In part, the double-site plan could be seen as a “retention and switch strategy” for the Globe, Ken Doctor, the Lab’s resident economics-of-news expert, told me. Many papers’ recent experiments with merged revenue streams, Doctor says, are modifications of the one employed by the Arkansas Democrat-Gazette — one ultimately aimed not at stopping print losses, but simply at slowing them. Newspaper companies still get a whopping 85% of their revenues from their print products (advertising and circulation), Doctor points out — “so if you can even slow that loss as you’re transitioning, that’s a good thing.” (Subscriptions to BostonGlobe.com will come free with the paper’s print product.) And BostonGlobe.com, which is being presented as basically a bells-and-whistles version of the print product, could help with that — while Boston.com “gives them the capability of doing, in an easier way, what everybody wants to do: maintain a robust digital advertising business.” The approach, Doctor says, “clears a path to keeping a robust, free site that has a big audience that they can monetize through advertising.”

The double-down’s other potential payoff? A killer app that is, literally, an app. BostonGlobe.com may well represent, Doctor suggests, a middle ground on the way to another, even more removed, destination for Globe content: an iPad or other app. “To the extent that the tablet becomes a switch medium,” he says, “you establish a price that gets reader revenue in the digital world” — allowing for experimentation with, and thus ostensibly refinement of, pricing architectures. You could read the site bifurcation, in other words, as a stepping-stone strategy: a way to help the Globe navigate toward a more tablet-centric world.

Which, though it could prove rewarding, is also risky. One of the commodities hanging in the balance here is also one of the most valuable to a news outlet: its brand. Particularly for the Globe, which has spent years building up its name, there’s the chance that a two-site strategy might solidify into caricatures — The Good Site and The Bad Site — with the latter, in particular, ultimately harming the reputation of the sites’ parent organization. When I asked Powers whether that was a concern during the Globe’s decision-making process, though, his reply was emphatic: “No. In fact, we think that by separating them out, they’re going to strengthen each — that there’ll be greater clarity of what each really stands for.” These aren’t two sites, as he puts it; they’re two brands. And that distinction could make a big difference as Globe staffers strategize about the sites’ content — and about the extent to which it will, and won’t, be complementary.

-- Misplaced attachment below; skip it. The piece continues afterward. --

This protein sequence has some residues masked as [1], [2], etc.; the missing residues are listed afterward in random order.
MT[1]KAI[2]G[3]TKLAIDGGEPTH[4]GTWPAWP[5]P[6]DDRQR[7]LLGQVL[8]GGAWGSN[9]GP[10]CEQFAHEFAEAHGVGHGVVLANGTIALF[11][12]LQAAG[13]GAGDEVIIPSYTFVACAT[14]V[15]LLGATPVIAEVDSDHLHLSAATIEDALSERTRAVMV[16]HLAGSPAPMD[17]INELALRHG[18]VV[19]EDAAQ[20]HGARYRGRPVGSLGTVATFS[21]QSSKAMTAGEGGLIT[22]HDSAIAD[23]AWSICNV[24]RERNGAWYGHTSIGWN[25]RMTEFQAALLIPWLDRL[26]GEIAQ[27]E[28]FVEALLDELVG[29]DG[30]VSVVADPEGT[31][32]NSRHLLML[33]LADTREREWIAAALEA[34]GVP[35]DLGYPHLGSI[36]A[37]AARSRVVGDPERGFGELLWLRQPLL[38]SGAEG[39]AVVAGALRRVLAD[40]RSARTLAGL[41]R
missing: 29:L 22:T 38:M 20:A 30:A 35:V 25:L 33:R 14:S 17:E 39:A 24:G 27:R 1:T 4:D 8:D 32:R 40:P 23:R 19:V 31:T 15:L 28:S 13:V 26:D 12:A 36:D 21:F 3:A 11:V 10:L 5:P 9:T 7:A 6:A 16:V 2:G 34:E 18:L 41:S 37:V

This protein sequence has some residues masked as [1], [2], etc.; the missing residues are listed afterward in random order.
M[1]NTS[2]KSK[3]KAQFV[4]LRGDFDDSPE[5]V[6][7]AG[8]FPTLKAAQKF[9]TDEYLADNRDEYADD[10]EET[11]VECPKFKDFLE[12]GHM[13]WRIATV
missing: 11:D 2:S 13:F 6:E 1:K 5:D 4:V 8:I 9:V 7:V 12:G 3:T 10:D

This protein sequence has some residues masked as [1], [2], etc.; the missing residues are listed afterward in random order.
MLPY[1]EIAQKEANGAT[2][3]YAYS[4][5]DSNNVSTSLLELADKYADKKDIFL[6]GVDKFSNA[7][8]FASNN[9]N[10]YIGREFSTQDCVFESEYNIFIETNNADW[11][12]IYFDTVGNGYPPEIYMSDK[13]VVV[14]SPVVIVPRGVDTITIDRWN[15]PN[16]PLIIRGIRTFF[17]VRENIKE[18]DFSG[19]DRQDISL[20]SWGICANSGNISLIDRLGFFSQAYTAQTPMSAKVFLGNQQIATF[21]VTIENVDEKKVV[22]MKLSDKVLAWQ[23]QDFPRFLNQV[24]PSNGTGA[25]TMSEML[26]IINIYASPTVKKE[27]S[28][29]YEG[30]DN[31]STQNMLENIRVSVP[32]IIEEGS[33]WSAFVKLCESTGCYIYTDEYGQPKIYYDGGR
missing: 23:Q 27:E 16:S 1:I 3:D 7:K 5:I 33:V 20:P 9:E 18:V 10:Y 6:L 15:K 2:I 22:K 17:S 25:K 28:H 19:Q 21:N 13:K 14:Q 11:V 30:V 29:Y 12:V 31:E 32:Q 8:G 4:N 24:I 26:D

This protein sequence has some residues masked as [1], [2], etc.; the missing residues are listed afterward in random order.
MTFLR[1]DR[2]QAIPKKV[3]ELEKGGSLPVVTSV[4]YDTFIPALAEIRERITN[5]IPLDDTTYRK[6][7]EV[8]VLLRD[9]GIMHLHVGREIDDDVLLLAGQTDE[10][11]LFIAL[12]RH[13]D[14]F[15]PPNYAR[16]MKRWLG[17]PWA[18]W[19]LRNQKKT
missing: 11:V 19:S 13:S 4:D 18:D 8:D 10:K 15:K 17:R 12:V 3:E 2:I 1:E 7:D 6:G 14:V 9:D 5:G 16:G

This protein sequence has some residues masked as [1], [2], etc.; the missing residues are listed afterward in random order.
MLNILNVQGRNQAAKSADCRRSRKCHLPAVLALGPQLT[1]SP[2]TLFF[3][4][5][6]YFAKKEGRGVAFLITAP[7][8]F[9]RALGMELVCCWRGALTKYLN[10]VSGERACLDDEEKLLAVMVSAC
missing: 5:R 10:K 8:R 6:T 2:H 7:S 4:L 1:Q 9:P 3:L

It’s in large part to allow time for such crucial decision-making that the new site’s launch date is set so far in the future. And that’s probably a good thing. The Globe is owned, of course, by The New York Times Company, and the web-bifurcation experiment, however it works out, will have bearing not only on the Globe itself, but also on other metro papers, among them its (big) sister in New York. (By the time BostonGlobe.com is launched, if all goes according to the paper’s much-publicized plans, the NYT will have erected its paywall.) Its results will offer lessons for magazines, too: The National Journal, it’s worth noting — the Great JournoPoacher itself — plans to implement a similarly divide-and-conquer-focused approach to its web presence. So in doubling down, to continue the metaphor, the Globe is betting big. And they know it. “We’ve got a lot of details to figure out,” Powers notes of the new strategy. “But we want to get feedback, as we develop it — and test what people want.”